Why Meditation Should Be a Part of Your Daily Routine!
Breathing is really quite important. It keeps us alive, but it also changes when we are happy, excited, sad or angry. So, when you think about it, surely practicing breathing is really quite important too?
Meditation is a mind and body practice used for thousands of years to improve calmness, relaxation, and achieve better psychological balance and overall health and well-being. It uses breathing as an anchor to bring us to the present, the aim to reduce the mind wandering without judgment of it doing so.
Many benefits of meditation are commonly known, but as more and more research is carried out we are beginning to uncover its deeper impact and just how long lasting these benefits are.
There are many ways to meditate, including silent meditation, walking mindfulness, gratitude or even visualisation meditation to name a few. Mindfulness meditation is a practice which teaches you to slow down racing thoughts, let go of negativity and calm both your mind and body (view Verywell Mind).
As a Confidence Coach I use these benefits with my clients to tackle both the short- and longer-term issues. Short term uses, for example, include meditative breathing before a big event to calm the body. Longer term, some meditation supports better management of stress. Here are three major impacts meditation can have on your quality of life, and how you can implement it into your day-to-day.
The Holy Grail - sleep. There are a few reasons we don't sleep well; sometimes the mind decides just as you settle into bed, at this moment, it is time to start whirring. Considering every outcome possible for every event coming up, going over old conversations, emotions and opinions about the day you have just had.
Listening to guided meditation before bed can improve the quality of your sleep. By talking you through scanning your body and paying attention to your breath, guided meditation aims to divert your focus away from the mind chatter and towards your body instead.
Another common theme of a ‘bad night’s sleep’ is waking up throughout the night. To combat this, meditation can improve control of the autonomic nervous system, which reduces how easily you're awakened. (View Healthline ) It may also increase the hormones related to sleep (melatonin and serotonin).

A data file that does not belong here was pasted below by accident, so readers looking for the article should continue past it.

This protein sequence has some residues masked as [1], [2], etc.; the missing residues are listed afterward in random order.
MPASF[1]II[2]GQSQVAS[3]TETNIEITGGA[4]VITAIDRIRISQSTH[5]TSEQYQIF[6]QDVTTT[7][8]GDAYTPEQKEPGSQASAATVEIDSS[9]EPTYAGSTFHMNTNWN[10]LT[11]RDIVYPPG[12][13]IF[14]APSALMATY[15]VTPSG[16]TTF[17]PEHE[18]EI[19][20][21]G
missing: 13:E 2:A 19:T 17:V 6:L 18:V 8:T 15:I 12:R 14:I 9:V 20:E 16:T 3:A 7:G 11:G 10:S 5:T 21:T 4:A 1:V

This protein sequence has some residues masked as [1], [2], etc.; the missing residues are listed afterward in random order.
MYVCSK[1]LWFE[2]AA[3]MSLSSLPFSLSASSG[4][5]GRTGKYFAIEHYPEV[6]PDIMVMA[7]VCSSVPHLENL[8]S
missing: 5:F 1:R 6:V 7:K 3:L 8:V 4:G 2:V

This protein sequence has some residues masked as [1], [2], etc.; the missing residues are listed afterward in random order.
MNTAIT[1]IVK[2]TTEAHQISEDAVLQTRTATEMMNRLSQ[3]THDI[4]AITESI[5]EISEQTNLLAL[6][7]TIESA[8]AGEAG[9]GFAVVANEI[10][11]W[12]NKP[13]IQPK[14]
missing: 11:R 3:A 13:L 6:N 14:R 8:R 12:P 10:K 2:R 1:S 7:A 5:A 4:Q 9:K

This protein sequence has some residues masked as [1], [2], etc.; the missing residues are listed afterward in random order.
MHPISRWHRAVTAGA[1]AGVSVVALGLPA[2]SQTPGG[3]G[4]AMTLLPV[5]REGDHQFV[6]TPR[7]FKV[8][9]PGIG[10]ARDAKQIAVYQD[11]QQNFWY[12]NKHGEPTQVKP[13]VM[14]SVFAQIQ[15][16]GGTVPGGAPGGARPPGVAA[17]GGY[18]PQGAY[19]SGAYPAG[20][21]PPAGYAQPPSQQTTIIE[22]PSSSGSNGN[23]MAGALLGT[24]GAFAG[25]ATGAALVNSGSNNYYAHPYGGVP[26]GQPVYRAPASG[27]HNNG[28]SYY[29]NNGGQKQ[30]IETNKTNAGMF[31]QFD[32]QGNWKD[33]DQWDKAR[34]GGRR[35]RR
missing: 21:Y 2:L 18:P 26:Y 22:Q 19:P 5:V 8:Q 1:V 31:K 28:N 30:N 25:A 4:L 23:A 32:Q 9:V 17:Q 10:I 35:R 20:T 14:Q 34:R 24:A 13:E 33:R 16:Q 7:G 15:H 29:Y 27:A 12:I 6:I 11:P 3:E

Reduces depression and anxiety
Meditation can have both short- and long-term impacts on depression and anxiety. Evidence has been found that it can have longer term effects after just two months of practice, even when you're not practicing it. A study by John Hopkins University found general meditation programmes helped ease psychological symptoms of depression, anxiety and pain-related stress. Mindfulness meditation is generally agreed to be most beneficial for anxiety and social anxiety and their symptoms.
Concentration and attention
Do you often catch yourself musing about something and think, how did I get here? Daydreaming, although lovely, can inhibit our productivity at times. You might have noticed that you've had to re-read a sentence or two in this blog because you've wandered off into thought. If you're anything like me this is the case constantly. Thinking about something someone said, an event coming up or, like me, what you'll be eating for your next meal.
Meditation is the practice of being in the present. This may seem an easy task but in reality it needs a lot of concentration. Countless research has shown how meditative practices help in the long-term to reduce ‘mind-wandering’.
After only a couple of weeks of meditation training, your focus and memory can be improved. More specifically mindfulness meditation has been shown to enhance concentration in other tasks, as it helps to calm those racing thoughts and train the brain to focus.
Now you know just a handful of the wonderful benefits of meditation, the next step is working out how to incorporate it into your day or week. There is no one-size-fits-all approach I can share so I invite you to write these questions down and answer them for yourself so you can incorporate meditation into your personal schedule.
Here are a few questions to ask yourself if you want to start your practice:
- How many times are you going to meditate a week?
- How long are you going to commit to doing each time?
- How are you going to meditate (mindful walks, YouTube video, insight timer app. guided or non-guided…)
If you are looking to start meditating, there are a whole host of apps and YouTube videos you can listen to. My favourite app is insight timer, I do also use Spotify and YouTube. I chose the meditation I feel like doing in that moment, I use it to go to sleep myself most nights, I sometimes do morning meditations and I just decide based on my routine. I find it a much better 10 minutes than scrolling Instagram! Something is better than nothing and the times range from 5 minutes to several hours.
Meet the Author
She works with women who are stuck in their career, settling in their job to believe in their ability and feel fulfilled confident and happy.
Sarah works with women 1:1 on a 3-month programme to develop unstoppable confidence, she does this through coaching and training women to overcome unhelpful thought process and reduce overwhelm. Meditation is one of the parts of this programme.